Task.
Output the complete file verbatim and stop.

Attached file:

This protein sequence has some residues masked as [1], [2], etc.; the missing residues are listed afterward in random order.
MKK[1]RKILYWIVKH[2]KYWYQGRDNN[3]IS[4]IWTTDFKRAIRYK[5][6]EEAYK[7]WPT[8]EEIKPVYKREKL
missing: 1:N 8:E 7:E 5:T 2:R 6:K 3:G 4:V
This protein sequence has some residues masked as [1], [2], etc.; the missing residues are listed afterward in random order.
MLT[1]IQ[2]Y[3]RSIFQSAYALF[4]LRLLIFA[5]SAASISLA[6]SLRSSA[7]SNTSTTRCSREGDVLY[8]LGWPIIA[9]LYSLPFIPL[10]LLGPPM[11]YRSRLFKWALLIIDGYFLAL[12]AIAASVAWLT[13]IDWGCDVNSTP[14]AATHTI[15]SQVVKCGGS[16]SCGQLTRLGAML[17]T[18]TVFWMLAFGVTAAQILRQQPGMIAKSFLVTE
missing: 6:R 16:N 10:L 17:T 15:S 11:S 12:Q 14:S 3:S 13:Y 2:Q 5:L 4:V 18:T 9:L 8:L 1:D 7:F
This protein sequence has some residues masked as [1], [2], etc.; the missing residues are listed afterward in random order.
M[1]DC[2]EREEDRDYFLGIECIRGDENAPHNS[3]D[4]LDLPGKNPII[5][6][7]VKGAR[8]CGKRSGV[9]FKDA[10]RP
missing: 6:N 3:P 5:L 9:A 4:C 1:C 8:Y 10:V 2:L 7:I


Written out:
This protein sequence has some residues masked as [1], [2], etc.; the missing residues are listed afterward in random order.
MKK[1]RKILYWIVKH[2]KYWYQGRDNN[3]IS[4]IWTTDFKRAIRYK[5][6]EEAYK[7]WPT[8]EEIKPVYKREKL
missing: 1:N 8:E 7:E 5:T 2:R 6:K 3:G 4:V
This protein sequence has some residues masked as [1], [2], etc.; the missing residues are listed afterward in random order.
MLT[1]IQ[2]Y[3]RSIFQSAYALF[4]LRLLIFA[5]SAASISLA[6]SLRSSA[7]SNTSTTRCSREGDVLY[8]LGWPIIA[9]LYSLPFIPL[10]LLGPPM[11]YRSRLFKWALLIIDGYFLAL[12]AIAASVAWLT[13]IDWGCDVNSTP[14]AATHTI[15]SQVVKCGGS[16]SCGQLTRLGAML[17]T[18]TVFWMLAFGVTAAQILRQQPGMIAKSFLVTE
missing: 6:R 16:N 10:L 17:T 15:S 11:S 12:Q 14:S 3:S 13:Y 2:Q 5:L 4:V 18:T 9:L 8:L 1:D 7:F
This protein sequence has some residues masked as [1], [2], etc.; the missing residues are listed afterward in random order.
M[1]DC[2]EREEDRDYFLGIECIRGDENAPHNS[3]D[4]LDLPGKNPII[5][6][7]VKGAR[8]CGKRSGV[9]FKDA[10]RP
missing: 6:N 3:P 5:L 9:A 4:C 1:C 8:Y 10:V 2:L 7:I